Toyota Announces Safety Recall on 82,000 Hybrid SUVs

Toyota has announced that it will recall more than 82,000 hybrid SUVs in the United States this summer, due to faulty soldering in the vehicles’ Intelligent Power Module, which is located within the Hybrid System Inverter. The vehicles included are model years 2006 and 2007 Toyota Highlander and Lexus RX 400h hybrids.

The voluntary recall was prompted by a National Highway and Traffic Safety Administration investigation launched in February, after 32 drivers complained about their vehicles stalling unexpectedly.

Toyota says that the problem can occur when the IPM overheats, causing various warning lights to go off and the vehicle to enter fail-safe driving mode—which allows it to continue traveling at lowered speeds for a limited distance.

In the worst case scenario, the power supply circuit fuse could blow due to a damaged transistor, causing the vehicle to lose power and roll to a stop. Toyota says it is unaware of any accidents that may have been caused by the malfunction.

In July, Toyota will notify its relevant North American customers through the mail. The carmaker says it is currently working to round up the parts necessary to complete the recall, which will cover more than 110,000 vehicles worldwide. Transistors are one of the key auto components affected by the Japanese earthquake in March, though it’s unknown how that might factor into the recall.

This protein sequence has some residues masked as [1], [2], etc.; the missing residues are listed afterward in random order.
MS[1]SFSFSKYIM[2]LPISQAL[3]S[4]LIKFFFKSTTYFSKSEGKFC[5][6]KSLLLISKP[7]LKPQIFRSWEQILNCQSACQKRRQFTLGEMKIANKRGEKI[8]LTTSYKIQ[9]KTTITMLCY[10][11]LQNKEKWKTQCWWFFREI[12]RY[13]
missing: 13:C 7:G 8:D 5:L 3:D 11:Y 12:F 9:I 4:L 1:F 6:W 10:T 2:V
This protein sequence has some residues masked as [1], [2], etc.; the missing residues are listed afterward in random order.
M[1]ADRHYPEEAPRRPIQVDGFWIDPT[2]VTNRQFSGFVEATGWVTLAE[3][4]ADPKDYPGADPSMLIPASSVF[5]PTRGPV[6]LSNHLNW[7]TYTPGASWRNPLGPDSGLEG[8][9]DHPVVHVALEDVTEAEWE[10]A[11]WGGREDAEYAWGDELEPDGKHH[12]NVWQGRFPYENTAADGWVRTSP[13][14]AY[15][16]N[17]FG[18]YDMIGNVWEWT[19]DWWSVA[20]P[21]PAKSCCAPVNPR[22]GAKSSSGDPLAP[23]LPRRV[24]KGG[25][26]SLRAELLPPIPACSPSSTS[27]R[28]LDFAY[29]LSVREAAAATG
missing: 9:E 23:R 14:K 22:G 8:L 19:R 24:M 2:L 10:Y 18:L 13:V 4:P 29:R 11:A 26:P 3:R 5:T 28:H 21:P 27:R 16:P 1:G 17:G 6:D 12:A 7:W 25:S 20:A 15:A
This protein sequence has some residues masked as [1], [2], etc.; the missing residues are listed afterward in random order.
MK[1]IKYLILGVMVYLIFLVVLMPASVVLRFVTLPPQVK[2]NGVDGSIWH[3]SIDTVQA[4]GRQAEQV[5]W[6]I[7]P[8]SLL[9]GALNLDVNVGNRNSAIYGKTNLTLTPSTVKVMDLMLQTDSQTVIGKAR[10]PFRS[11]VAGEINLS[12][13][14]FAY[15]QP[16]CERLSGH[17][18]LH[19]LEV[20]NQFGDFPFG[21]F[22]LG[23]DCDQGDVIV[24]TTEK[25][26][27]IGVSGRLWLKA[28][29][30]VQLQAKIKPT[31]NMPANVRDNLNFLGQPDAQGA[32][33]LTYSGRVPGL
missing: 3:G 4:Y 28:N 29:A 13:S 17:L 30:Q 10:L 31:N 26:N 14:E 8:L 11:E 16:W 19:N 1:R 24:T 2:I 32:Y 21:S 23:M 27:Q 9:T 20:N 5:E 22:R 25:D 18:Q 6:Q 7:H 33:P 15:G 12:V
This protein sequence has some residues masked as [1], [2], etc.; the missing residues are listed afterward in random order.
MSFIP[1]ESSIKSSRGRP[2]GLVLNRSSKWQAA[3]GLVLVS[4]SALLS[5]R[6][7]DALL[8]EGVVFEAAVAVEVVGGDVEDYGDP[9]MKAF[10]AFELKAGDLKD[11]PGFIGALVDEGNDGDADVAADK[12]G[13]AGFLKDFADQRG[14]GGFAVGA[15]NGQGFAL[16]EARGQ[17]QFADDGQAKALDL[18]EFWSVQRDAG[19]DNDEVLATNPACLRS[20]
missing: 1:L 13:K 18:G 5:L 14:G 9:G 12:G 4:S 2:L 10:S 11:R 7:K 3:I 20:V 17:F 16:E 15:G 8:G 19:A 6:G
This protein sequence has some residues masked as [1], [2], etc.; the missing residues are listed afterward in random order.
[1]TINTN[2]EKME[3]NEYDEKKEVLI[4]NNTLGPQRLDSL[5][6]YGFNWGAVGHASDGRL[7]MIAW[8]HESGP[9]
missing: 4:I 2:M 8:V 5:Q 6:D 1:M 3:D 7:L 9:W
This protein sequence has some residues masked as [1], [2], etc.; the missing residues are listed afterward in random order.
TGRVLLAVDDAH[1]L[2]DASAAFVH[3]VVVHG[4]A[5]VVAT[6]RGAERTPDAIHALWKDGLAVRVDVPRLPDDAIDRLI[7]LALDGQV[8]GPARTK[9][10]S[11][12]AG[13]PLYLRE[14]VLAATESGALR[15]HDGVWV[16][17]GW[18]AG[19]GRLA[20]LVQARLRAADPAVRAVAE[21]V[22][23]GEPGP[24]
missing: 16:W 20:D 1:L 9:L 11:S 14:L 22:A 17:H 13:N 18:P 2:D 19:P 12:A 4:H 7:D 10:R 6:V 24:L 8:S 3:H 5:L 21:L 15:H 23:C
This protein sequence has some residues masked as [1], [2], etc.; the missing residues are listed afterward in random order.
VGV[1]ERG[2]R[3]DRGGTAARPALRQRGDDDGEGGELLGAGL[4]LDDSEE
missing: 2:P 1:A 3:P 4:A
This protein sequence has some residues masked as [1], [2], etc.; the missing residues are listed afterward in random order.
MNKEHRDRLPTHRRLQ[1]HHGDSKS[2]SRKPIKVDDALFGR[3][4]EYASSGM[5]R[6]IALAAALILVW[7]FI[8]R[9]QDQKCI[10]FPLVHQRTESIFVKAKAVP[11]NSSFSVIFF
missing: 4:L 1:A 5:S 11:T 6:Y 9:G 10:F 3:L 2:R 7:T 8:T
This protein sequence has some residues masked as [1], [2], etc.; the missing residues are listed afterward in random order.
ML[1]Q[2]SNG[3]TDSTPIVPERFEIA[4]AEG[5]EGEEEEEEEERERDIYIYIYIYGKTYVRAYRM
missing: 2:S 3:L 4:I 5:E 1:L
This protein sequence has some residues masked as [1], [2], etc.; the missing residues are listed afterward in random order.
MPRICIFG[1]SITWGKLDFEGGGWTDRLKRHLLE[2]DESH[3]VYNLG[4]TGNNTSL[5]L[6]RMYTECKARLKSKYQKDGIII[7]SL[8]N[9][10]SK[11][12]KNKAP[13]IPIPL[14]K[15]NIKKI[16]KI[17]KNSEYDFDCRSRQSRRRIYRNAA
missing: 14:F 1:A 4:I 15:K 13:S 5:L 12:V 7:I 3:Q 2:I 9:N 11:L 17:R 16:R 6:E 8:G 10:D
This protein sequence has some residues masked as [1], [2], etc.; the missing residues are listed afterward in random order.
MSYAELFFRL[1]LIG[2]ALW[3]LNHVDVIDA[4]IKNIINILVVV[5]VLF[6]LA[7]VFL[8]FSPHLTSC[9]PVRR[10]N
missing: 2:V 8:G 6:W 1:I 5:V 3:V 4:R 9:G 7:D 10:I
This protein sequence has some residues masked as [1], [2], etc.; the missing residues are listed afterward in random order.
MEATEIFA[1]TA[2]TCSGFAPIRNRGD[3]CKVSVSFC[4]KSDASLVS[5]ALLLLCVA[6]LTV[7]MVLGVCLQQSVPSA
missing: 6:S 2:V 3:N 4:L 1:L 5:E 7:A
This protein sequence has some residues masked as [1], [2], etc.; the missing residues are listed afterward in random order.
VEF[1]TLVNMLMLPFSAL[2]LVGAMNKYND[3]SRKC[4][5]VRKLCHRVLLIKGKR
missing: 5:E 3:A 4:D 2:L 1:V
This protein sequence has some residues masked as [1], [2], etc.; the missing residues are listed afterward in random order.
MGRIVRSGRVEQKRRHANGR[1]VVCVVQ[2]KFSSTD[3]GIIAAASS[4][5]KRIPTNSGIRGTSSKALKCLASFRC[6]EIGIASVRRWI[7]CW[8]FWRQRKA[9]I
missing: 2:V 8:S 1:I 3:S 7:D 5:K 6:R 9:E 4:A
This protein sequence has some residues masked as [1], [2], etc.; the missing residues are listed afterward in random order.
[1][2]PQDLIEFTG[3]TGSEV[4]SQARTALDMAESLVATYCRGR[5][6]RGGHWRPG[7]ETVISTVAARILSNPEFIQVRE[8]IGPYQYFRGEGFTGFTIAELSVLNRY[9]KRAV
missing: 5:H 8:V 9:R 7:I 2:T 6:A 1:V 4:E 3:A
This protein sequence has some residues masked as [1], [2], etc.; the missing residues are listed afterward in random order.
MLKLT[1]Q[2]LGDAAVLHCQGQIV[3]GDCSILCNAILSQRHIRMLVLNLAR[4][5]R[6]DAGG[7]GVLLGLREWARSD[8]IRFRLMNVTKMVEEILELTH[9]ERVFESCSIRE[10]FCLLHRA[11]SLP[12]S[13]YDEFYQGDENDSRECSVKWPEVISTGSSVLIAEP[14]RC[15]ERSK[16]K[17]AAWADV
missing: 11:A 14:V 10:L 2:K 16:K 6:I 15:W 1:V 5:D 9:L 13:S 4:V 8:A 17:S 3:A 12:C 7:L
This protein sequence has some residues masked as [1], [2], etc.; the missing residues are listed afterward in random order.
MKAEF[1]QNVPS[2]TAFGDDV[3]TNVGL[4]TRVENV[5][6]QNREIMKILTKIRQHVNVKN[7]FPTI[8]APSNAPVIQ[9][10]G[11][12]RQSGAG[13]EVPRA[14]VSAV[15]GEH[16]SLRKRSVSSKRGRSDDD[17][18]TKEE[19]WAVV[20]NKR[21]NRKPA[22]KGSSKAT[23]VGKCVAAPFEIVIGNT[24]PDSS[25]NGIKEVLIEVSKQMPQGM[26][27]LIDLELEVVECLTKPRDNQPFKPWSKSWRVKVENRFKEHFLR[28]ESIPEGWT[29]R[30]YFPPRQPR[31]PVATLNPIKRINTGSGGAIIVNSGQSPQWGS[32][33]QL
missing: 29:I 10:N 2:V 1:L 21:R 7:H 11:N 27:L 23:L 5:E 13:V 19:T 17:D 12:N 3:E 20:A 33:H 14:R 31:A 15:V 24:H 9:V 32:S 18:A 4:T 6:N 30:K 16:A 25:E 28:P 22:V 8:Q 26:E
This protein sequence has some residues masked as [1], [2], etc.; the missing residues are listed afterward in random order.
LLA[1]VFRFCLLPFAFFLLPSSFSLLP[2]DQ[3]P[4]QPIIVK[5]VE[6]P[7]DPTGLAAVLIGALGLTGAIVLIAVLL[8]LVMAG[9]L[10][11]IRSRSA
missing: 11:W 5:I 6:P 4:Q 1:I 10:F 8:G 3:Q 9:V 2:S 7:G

Last year, Toyota faced fallout from a deadly flaw that caused acceleration pedals on many of its models to become wedged in the driver’s floor mat. Since 2009, the carmaker as recalled more than 14 million vehicles worldwide, mostly due to the floor mat issue.

Toyota’s reputation for safety has taken a major hit, but after a lengthy investigation in the United States, a separate but heavily-covered “unintended acceleration” phenomenon that some drivers reported in the Prius—falsely attributed to the car’s sophisticated electronic control system—was concluded to not exist.

The potential danger from this latest recall seems to be limited, and shouldn’t be seen as any more hazardous than dozens of others announced by major automakers each year. Nevertheless 2006-2007 Highlander Hybrid and RX 400h should watch their mailboxes in the coming weeks for further details and instructions on how to arrange for a repair.


  • MrEnergyCzar

    It’s tough to become a larger company and still maintain the same quality level…. still very reliable cars….

    MrEnergyCzar

  • JJJSpawn

    it is getting harder to convince myself to buy one.

  • Dan Fisher

    Your photo for this article is a 2008 model Highlander, one not included in the recall. Please update the photo.

  • jim1961